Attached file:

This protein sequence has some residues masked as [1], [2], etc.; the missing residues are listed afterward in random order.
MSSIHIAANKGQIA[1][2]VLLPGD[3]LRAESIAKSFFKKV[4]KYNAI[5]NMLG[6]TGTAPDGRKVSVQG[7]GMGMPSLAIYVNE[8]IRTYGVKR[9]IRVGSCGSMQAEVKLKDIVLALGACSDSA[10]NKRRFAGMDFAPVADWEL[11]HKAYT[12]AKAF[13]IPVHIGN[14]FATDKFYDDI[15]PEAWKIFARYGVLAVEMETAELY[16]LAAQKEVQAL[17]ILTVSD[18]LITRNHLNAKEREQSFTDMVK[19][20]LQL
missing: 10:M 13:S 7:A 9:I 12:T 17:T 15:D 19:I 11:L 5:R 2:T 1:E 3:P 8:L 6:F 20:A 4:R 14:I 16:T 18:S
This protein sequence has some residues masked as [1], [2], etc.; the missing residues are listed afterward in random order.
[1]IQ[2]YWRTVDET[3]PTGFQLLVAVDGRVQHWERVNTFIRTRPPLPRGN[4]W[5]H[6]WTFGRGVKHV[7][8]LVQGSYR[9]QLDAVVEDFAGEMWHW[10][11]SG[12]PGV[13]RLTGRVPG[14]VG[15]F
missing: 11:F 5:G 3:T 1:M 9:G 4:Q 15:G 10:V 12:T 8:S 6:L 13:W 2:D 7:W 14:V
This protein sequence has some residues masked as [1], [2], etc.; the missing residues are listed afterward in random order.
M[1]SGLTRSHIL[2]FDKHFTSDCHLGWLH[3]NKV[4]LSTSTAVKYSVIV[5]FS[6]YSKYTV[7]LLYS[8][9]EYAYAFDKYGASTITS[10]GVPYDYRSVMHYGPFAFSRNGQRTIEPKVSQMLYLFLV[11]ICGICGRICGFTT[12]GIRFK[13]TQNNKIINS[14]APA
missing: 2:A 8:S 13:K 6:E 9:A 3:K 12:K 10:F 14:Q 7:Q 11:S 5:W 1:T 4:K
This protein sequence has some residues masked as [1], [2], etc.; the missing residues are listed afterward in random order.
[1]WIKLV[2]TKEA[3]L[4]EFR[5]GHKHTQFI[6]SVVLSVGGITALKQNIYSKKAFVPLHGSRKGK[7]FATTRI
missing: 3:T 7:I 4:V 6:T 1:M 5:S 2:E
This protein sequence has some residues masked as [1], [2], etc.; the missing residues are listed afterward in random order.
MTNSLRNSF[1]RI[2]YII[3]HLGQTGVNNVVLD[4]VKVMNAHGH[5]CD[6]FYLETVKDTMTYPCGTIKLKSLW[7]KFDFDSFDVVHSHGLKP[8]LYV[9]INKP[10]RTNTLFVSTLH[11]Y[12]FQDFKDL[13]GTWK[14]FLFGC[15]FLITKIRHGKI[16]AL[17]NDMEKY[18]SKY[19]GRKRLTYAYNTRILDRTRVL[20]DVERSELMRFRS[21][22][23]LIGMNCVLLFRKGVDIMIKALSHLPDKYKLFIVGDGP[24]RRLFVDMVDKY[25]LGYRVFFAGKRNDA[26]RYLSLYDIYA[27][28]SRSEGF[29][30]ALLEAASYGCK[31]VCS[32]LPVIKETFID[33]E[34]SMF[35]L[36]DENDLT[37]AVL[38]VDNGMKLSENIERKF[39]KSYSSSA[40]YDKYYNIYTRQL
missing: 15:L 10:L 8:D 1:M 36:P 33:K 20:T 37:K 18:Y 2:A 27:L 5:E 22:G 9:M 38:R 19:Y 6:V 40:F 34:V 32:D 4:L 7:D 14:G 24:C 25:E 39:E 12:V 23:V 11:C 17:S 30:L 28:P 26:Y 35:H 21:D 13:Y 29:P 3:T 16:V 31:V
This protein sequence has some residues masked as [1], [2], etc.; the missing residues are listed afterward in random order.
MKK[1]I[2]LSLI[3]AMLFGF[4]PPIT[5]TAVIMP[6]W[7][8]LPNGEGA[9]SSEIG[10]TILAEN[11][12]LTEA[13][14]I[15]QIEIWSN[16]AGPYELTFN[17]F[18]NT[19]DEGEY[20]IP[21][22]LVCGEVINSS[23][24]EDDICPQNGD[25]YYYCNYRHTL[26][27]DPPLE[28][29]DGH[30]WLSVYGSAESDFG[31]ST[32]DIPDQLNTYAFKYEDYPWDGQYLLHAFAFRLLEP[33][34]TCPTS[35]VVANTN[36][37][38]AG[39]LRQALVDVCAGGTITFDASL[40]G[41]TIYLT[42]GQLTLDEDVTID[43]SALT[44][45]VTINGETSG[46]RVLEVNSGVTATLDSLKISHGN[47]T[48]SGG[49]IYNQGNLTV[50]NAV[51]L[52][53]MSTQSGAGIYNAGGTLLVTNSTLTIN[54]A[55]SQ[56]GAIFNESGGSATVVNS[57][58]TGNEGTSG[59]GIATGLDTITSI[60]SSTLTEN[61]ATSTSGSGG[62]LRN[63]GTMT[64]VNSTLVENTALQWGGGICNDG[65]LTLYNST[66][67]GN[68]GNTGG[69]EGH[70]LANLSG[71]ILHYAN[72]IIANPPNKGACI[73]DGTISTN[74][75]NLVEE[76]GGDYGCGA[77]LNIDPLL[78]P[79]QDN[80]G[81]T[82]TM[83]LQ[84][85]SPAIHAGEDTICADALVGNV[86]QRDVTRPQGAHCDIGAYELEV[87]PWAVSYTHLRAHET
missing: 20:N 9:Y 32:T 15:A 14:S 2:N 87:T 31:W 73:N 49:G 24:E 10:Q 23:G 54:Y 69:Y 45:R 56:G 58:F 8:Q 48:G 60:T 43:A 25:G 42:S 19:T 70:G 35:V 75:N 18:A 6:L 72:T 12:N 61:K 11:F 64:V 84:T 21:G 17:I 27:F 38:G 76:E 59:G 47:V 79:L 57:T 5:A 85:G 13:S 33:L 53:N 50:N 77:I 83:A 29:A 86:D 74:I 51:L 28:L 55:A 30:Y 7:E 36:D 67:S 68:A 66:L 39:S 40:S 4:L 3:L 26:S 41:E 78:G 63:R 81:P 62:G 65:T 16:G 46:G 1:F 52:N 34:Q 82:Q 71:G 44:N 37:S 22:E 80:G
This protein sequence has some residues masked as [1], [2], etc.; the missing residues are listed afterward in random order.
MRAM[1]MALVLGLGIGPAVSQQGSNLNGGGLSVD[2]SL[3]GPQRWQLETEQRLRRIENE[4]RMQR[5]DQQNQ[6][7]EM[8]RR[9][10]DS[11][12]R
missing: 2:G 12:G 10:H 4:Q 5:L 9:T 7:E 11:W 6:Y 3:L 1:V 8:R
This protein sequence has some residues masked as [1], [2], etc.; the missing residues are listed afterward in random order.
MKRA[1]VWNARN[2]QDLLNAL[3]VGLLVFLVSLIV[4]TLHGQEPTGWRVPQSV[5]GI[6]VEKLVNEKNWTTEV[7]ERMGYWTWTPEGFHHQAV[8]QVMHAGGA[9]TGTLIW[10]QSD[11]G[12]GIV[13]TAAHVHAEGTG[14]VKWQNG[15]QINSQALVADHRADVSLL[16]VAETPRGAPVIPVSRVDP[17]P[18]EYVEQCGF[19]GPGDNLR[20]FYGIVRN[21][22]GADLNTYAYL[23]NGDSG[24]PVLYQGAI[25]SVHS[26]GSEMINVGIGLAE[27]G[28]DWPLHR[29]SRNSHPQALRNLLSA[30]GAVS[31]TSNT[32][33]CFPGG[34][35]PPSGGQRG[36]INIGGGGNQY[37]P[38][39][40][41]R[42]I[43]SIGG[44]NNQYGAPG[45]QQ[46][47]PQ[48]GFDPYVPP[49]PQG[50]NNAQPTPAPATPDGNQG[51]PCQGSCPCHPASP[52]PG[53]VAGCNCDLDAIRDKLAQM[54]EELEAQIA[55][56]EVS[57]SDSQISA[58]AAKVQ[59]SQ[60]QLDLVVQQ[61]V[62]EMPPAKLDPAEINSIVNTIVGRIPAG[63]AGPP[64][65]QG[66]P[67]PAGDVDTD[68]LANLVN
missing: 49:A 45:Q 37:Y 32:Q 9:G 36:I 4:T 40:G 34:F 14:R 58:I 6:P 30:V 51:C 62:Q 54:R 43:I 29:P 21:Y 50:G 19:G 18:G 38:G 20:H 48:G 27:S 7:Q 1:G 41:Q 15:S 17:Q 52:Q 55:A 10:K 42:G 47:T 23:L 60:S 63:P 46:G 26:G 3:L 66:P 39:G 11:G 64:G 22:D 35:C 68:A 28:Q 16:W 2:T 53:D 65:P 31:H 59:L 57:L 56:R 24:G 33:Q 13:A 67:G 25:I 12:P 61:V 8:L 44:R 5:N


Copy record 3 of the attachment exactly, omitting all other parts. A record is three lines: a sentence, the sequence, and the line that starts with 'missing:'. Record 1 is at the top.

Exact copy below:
This protein sequence has some residues masked as [1], [2], etc.; the missing residues are listed afterward in random order.
M[1]SGLTRSHIL[2]FDKHFTSDCHLGWLH[3]NKV[4]LSTSTAVKYSVIV[5]FS[6]YSKYTV[7]LLYS[8][9]EYAYAFDKYGASTITS[10]GVPYDYRSVMHYGPFAFSRNGQRTIEPKVSQMLYLFLV[11]ICGICGRICGFTT[12]GIRFK[13]TQNNKIINS[14]APA
missing: 2:A 8:S 13:K 6:E 9:A 3:K 12:K 10:F 14:Q 7:Q 11:S 5:W 1:T 4:K